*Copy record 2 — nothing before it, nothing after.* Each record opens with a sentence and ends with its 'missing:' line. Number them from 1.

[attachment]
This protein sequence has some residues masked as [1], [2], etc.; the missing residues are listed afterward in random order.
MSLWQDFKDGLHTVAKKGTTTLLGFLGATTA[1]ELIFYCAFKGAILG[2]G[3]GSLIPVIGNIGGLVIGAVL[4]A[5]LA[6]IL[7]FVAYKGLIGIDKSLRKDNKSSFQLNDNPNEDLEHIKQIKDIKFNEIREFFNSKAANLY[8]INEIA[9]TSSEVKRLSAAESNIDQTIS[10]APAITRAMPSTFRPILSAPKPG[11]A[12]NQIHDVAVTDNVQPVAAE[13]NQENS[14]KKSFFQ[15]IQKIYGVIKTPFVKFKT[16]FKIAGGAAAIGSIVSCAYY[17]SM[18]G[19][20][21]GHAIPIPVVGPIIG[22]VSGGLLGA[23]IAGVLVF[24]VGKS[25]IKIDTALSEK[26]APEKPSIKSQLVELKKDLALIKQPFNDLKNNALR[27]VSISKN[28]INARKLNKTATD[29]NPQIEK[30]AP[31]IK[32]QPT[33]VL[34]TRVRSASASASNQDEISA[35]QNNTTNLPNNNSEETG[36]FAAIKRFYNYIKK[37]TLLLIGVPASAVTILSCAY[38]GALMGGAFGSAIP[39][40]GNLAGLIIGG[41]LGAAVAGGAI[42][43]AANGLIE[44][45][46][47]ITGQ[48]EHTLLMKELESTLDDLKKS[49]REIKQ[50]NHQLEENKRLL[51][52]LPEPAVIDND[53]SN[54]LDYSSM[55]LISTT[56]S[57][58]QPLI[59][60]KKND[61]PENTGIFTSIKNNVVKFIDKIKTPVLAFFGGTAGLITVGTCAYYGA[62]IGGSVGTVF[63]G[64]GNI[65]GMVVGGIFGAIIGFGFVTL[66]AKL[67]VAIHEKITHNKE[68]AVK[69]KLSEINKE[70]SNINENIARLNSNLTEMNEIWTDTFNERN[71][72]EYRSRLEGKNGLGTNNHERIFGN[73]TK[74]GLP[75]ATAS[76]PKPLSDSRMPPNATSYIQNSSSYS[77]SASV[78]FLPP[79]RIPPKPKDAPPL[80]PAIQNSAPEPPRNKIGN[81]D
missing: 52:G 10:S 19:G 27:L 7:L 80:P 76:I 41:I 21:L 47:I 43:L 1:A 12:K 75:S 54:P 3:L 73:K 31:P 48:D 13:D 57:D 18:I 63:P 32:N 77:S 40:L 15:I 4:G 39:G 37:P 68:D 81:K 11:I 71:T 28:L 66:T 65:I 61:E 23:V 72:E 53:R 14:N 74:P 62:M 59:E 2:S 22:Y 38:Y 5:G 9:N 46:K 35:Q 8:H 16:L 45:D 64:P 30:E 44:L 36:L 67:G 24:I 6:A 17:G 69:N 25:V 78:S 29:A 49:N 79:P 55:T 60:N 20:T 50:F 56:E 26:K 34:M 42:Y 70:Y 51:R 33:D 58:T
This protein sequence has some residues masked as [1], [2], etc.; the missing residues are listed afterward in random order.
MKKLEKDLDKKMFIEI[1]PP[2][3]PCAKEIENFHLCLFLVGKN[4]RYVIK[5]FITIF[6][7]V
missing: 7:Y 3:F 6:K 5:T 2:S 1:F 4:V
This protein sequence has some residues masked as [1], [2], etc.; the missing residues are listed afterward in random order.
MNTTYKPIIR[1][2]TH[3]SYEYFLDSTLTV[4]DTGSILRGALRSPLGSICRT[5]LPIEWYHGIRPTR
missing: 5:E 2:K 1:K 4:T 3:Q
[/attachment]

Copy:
This protein sequence has some residues masked as [1], [2], etc.; the missing residues are listed afterward in random order.
MKKLEKDLDKKMFIEI[1]PP[2][3]PCAKEIENFHLCLFLVGKN[4]RYVIK[5]FITIF[6][7]V
missing: 7:Y 3:F 6:K 5:T 2:S 1:F 4:V